Quantify the carbon sequestration of Aleppo Pine forests for developing and boosting forestry

Thinned Aleppo Pine forest
Type of data: 
Project results
Personal communication outside INCREDIBLE events

Quantify the carbon footprint of different Alepo Pine forestry scenarios (biomass and soil capture and wood products storage) in order to compare in terms of climate change mitigation.

Identify amongst the favourable forest management practices those that:

- Boost management,

- Are geared towards forest quality,

- Minimize risks,

- Ultimately allow Mediterranean forest management sector development participating the rise of the carbon market.


What are the factors and causes underlying the problematic?

Forestry must take into account the climate change mitigation and actively participate throughout practices improving sustainable carbon capture and storage.

Alepo pine is an omnipresent and symbolic tree species of the Mediterranean region, yet undervalued on the forestry aspects.

Mediterranean forestry sector could integrate those specific species managements improvement within a sustainable development approach.

Main results: 

Several management scenarios are modelled in order to estimate their average carbon stock, according to different time paths. From the forest production data (tables and growth models), carbon stock in forestry system is assessed with the software CO2FIX. Different technological itineraries suggested answer to the fertility variability of stations and allow the comparison of the choices effect in forest management: date, intensity and numbers of cuts, or duration of rotation particularly. Diverse hazards can also be simulated (forest fires, prematurely clear cuts) in order to study the impacts. It is then possible to compare the carbon footprints of a baseline scenario to an improved management scenario.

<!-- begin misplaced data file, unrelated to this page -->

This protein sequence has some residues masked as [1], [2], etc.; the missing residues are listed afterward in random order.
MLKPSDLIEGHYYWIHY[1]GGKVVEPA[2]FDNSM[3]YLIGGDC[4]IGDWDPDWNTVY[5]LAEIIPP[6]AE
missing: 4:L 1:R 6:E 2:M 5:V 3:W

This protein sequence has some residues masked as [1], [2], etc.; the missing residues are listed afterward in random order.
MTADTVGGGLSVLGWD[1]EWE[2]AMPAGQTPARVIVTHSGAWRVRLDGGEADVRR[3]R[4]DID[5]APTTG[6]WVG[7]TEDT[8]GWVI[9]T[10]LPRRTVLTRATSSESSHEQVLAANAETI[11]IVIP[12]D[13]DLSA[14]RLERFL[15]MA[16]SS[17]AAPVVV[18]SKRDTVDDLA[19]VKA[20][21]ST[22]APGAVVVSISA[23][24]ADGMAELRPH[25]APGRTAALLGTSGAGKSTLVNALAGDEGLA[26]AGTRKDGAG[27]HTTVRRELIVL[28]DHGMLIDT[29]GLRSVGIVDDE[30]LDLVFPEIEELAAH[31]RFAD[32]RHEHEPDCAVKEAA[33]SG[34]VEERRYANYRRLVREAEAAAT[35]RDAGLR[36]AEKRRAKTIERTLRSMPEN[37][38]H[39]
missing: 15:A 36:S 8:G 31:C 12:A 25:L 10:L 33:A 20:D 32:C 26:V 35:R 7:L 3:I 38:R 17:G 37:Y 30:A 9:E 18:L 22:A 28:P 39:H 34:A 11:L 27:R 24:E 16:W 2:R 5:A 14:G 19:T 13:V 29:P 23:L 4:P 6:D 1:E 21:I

Main practical recommendations: 

Amongst the tested scenarios, it seems beneficial to promote, in Alepo pine forests, long terms technological itinerary with several thinning before final harvest rather than itinerary voluntarily shorten or through the simulation of forest fire.

Reasoned thinning (≤ 40 % of the volume) also allow a greater carbon sequestration while limiting understory vegetation development, thus the forest fire risk.

To showcase carbon aspect can make silvicultural operations attractive while the latter address other issues. This approach can mobilize the forestry sector and possible funding sources to trigger economically unprofitable but necessary intervention.

Impacts and weaknesses: 

(+) General interest of carbon sequestration and fight against forest fires

(+) Interest of the forest sector for this type of silviculture, and particularly for the building industry based on sustainable and local wood materials.

(+) Funding enabler through the « carbon » aspect and the others co-benefits

(-) Lack of risks and co-benefits integration in modelling

(-) Lack of data which is limiting modelling

Future developments: 

Implementation of pilot projects with sylvicultural operations of forestry management or forest stand improvement, thanks to external financial contributions.

Progressive craze for these silvictulures, sustainable management of the resource, and use of this wood contributing to the local economy.

Work on formalised and established assessment method of the carbon benefits in Alepo pine management, and registration to the Low-Carbon Label.


Further information

Figure 1 credit: 

Joël Perrin © CNPF

Figure 2: 
Young Aleppo Pine forest
Figure 2 caption and credit: